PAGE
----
Waihi couple Savannah Harvey and Shaun McNeil, both 18, have won more than $45,000 in scholarships to study at the University of Waikato.
From the University of Waikato Shaun received a Te Paewai o te Rangi scholarship worth up to $25,000 and Savannah received a $5000 Academic Excellence School Leaver Scholarship and $3000 Te Ara ki Angitū scholarship. Savannah also won a $5000 Perry Outdoor Education Trust head start scholarship, $3500 Waihi Agricultural Education Trust scholarship, and both students received $2000 OceanaGold scholarships. Both are studying for a Bachelor of Science majoring in Biochemistry.
“We’re both ecstatic to have won these scholarships and our families are very proud too,” says Shaun. “I think my auntie was the most excited because she couldn’t afford to stay at uni when she started studying and so she’s glad I’ve got that extra financial support.”
The former Waihi College students are starting their studies in Hamilton this week and are part of the University of Waikato’s Te Ara ki Angitū: Pathways to Excellence programme. Established in 2015, this initiative gives regional students better access to tertiary study through subsidised daily bus services, access to fees scholarships, mentoring and learning support.
“It’s a big step moving from a small town like Waihi to study in the city. The programme will give us and other regional students the support we need to make it a smooth transition,” says Savannah.
While Shaun and Savannah are both moving into College Hall, one of the Halls of Residence on the Hamilton campus, they like knowing that living at home and catching the subsidised bus to university is an option.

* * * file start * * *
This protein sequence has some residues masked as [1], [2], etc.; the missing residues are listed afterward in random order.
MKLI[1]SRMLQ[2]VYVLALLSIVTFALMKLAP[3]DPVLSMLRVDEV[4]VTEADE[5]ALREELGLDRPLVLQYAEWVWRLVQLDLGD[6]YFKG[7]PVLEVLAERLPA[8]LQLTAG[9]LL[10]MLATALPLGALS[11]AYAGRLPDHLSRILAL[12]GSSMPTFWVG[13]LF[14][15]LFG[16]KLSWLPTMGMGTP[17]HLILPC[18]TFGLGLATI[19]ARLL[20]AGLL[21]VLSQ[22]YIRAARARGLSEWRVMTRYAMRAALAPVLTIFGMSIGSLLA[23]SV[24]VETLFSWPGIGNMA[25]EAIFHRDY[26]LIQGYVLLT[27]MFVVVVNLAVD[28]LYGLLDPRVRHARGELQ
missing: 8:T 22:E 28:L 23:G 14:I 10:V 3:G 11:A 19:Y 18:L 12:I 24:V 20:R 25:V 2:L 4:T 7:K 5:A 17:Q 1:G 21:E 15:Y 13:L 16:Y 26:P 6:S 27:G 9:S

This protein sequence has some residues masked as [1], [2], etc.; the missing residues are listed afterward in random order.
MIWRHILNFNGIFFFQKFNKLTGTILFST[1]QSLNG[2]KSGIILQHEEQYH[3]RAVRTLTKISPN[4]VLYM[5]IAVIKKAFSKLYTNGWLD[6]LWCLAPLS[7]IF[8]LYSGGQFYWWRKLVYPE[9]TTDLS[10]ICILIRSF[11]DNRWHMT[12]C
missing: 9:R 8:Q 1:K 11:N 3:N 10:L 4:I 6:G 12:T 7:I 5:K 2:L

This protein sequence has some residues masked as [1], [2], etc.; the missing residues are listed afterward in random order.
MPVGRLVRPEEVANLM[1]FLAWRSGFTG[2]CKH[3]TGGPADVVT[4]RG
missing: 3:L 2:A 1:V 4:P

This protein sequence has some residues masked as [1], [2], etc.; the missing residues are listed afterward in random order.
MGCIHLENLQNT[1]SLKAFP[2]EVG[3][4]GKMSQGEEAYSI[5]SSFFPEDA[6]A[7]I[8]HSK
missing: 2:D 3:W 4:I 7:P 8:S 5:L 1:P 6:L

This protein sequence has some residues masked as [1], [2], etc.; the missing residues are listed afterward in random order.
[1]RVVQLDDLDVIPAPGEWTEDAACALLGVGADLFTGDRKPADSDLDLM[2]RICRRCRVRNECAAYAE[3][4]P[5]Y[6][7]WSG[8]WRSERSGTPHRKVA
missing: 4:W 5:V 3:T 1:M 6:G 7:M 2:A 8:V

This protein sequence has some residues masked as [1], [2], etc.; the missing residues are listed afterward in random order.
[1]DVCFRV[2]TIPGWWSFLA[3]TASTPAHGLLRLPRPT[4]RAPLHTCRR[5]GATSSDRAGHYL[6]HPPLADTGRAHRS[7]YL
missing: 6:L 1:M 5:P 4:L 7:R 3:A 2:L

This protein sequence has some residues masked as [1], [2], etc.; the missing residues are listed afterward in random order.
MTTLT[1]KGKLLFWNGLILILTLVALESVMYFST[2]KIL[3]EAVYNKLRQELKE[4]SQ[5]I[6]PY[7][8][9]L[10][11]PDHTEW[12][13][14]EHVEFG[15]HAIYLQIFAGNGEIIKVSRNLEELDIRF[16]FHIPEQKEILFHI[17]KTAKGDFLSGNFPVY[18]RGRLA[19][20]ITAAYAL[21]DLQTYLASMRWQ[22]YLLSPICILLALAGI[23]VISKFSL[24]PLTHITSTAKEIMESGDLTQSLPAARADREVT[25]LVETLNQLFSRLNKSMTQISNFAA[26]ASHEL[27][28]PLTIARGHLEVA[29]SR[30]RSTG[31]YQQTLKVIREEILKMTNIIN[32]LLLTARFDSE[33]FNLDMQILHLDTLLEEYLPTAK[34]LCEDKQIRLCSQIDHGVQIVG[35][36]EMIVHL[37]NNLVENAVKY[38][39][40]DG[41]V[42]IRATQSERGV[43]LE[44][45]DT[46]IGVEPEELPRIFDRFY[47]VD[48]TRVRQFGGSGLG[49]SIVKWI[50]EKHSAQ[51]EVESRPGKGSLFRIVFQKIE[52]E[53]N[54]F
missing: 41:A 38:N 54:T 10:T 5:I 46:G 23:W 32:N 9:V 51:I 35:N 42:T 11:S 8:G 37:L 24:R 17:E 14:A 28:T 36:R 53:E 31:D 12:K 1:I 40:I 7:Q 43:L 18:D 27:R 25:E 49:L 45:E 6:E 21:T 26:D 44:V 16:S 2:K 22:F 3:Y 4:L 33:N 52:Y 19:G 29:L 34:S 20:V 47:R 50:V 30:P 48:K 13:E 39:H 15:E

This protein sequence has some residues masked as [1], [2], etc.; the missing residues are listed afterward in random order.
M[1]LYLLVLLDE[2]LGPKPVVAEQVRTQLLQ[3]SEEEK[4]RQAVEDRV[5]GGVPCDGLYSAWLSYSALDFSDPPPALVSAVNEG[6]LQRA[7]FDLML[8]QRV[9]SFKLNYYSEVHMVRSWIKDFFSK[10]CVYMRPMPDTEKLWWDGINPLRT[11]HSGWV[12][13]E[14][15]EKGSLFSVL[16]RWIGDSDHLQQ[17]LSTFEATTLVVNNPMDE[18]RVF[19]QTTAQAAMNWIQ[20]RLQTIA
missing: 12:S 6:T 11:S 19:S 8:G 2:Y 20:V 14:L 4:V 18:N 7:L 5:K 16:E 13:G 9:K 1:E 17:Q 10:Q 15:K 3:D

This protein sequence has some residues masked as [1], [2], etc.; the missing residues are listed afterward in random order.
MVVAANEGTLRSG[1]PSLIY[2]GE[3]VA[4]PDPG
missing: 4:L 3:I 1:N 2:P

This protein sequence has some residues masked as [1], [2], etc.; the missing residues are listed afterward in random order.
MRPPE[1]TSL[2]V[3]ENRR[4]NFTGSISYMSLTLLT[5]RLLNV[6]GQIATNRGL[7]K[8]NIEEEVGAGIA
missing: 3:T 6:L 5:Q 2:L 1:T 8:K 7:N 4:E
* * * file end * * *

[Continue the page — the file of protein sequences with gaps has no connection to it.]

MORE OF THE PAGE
“We both love living in Waihi but we’re excited to move to the city and experience what that’s like. Then when we need our small-town fix, it’s just a $1 bus-ride away,” says Savannah.
Five University buses will run from select towns across the Waikato, and will travel Monday to Friday to and from the University during the semester. The buses will bring students from as far as Te Kauwhata, Thames, Matamata, Tokoroa and Te Kuiti, with pick-up points along the way. There’s also a 12-seater bus that runs daily from Waihi and connects with the Thames service in Paeroa.
Once on campus, students will have access to a dedicated pastoral care programme and to a whānau/common room.
“That means we’ll have a space to catch up with other students, some from Waihi, who are in the same boat as us,” says Shaun.
Launched last year in partnership with Tokoroa and Putaruru High Schools in South Waikato, Te Ara ki Angitū: Pathways to Excellence has expanded to include 25 schools across Hauraki, Thames-Coromandel, Matamata-Piako, Waikato, South Waikato and Waitomo-Otorohonga districts. More than 15 students from the Hauraki district are joining the programme this year.
The programme is a key part of the University of Waikato’s regional engagement strategy and regional and district communities are expressing strong support for the initiative.